Since Wednesday, October 10th 2007, a truly great day in music history. I've been listening to this record non-stop. It just seems impossible to move on, and it'll be a while until that possibility arrives. Furthermore, there's still another disc to look forward to. Radiohead is one of those bands that is always finding a new niche to creep into. Pablo Honey was grungy and poppy, The Bends was similar, but a little more experimental and more rock and roll. OK Computer was a creative masterpiece, exploring so many new worlds. Kid A and Amnesiac were more abstract, electronic works. Hail to the Theif was darker, still with heavy electronic influence but once again very rock and roll. This album is less electronic, and I think they were going for it to sound very pretty, and that it does. Each track beautfully written and performed, and they haven't seemed to get old yet after heavy continual listening for me and I'd say 90% of my peers who own it. Will Radiohead ever start slacking off? No, I doubt it.

kirkbrew starstarstarstarstar Mon 10/15/2007 03:35PM
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kirkbrew

keenan41 – It isn’t $80, it is 40GBP. For many reasons, the US dollar is very weak now (making imports more expensive while making US manufactured products more competitive overseas). For the last 15 years, you would see a $/GBP between $1.5 to $1.7. Now it is over $2.00 which is a first since 1980 (though it got up there in the in 90/91). So basically, over 30% of that price is exchange rate. Sorry for the dissertation, but I deal with this all the time and importing equipment from Europe has been expensive for us.

Superphuzz – I’d never put the Stones in the same category as Beatles, Floyd or Radiohead. I like The Stones and feel that they were influential, but they were never the most original band. Also, I think that there is a lot to say about knowing when to pack it in. I think that Steel Wheels was that time.

As for the word “influential”, that gets thrown about too much. You never know till 20 years after the fact to see what really impacted people.

Still pissed the downloads are only at 160kbps. I paid $10 and all I get is 160kbps?!?!? Then again, I got all their other stuff for free, so this was my way to make up.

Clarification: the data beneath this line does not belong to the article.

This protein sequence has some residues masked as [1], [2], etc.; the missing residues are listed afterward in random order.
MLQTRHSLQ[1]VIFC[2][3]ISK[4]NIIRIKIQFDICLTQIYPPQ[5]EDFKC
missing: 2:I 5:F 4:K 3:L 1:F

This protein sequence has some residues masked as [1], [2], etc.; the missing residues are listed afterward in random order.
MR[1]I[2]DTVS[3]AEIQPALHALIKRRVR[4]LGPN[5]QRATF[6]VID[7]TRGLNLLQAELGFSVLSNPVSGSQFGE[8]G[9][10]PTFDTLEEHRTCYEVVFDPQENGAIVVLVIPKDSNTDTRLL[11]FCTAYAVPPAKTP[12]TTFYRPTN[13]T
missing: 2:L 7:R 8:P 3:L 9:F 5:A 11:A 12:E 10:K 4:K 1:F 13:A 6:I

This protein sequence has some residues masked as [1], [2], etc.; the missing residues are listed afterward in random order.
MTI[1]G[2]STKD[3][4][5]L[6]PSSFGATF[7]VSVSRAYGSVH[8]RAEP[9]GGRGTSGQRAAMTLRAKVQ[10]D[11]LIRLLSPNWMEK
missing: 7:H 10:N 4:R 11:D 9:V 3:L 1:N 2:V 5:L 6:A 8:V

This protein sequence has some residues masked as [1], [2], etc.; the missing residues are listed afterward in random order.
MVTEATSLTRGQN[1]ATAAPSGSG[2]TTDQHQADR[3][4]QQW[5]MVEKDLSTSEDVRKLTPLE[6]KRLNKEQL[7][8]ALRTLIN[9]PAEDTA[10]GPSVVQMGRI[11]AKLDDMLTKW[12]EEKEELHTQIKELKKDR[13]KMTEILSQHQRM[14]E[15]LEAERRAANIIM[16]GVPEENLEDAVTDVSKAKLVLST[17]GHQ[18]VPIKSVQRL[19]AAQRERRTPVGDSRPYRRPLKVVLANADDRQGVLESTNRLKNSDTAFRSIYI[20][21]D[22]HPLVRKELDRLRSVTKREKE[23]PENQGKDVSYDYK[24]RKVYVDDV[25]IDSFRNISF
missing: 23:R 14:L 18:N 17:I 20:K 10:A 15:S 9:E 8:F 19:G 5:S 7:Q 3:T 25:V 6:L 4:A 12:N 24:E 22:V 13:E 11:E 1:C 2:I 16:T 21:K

kirkbrew Mon 10/15/2007 04:19PM
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kirkbrew

Just thinking about it, my above comments on exchange rate only applies if they press in the UK. From a business standpoint, that is kind of stupid. First, a majority of their sales will be outside the UK to Europe (who trades in the Euro and not GBP) and US. Second, you incur high transport costs to the US (probably the biggest market). Considering the relative weakness of the USD, manufacturing in the US and exporting to UK and Euro countries would be much more cost effective.

Maybe they did it because “Radiohead Ltd” is a UK company? That too would be a bad call to since the UK has a relatively high corporate tax rate. I wonder if all those downloads go to a GBP bank account, a USD bank account or both? Possibly going to both to diversify income and avoid fluctuations in exchange rates.

Then – what percentage of sales is downloads and what percentage is box sets and what are the margins on each??? I reckon the margin on downloads can only be figured after a few weeks when they see what the average sales price is. That is the revolutionary part of this. You make a product and distribute it at a fixed cost then cover that cost and take income at a variable sale price.

Finally, what percentage of their income is records compared to tour/merchandise etc… All very interesting questions. Well, at least to me.

Still think the download could have been 320VBR!

Ned8 starstarstarstarstar Mon 10/15/2007 05:42PM
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Now, Kaycman, this board is unparalleled in Jambase history no? Give Kirkbrew some free tickets to the show of his choice or at least a jambase key chain. I'm freaking blown away, first we went of into the nebulous of influential counterparts in music and now kirkbrew opens the dissertation into the exchange rate and how monetarily successful the band will be by self-Enterprise in England or America. Bravo... Hey, this did not happen when we dished about the slip. LOL

Mule86 Mon 10/15/2007 09:03PM
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Mule86

Radiohead is sick...this album is a new masterpiece and comparing any radiohead album is silly to me...the point is to redefine yourself every album... Yorke takes the same approach to music as Miles Davis...experimentation...I think he does a fine job at this...the concept is to listen with an open mind and embrace the new differences...maybe im an idiot and only pointing out the obvious, but its simple...music is ambrosia for the soul.

gmoo Tue 10/16/2007 10:12AM
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gmoo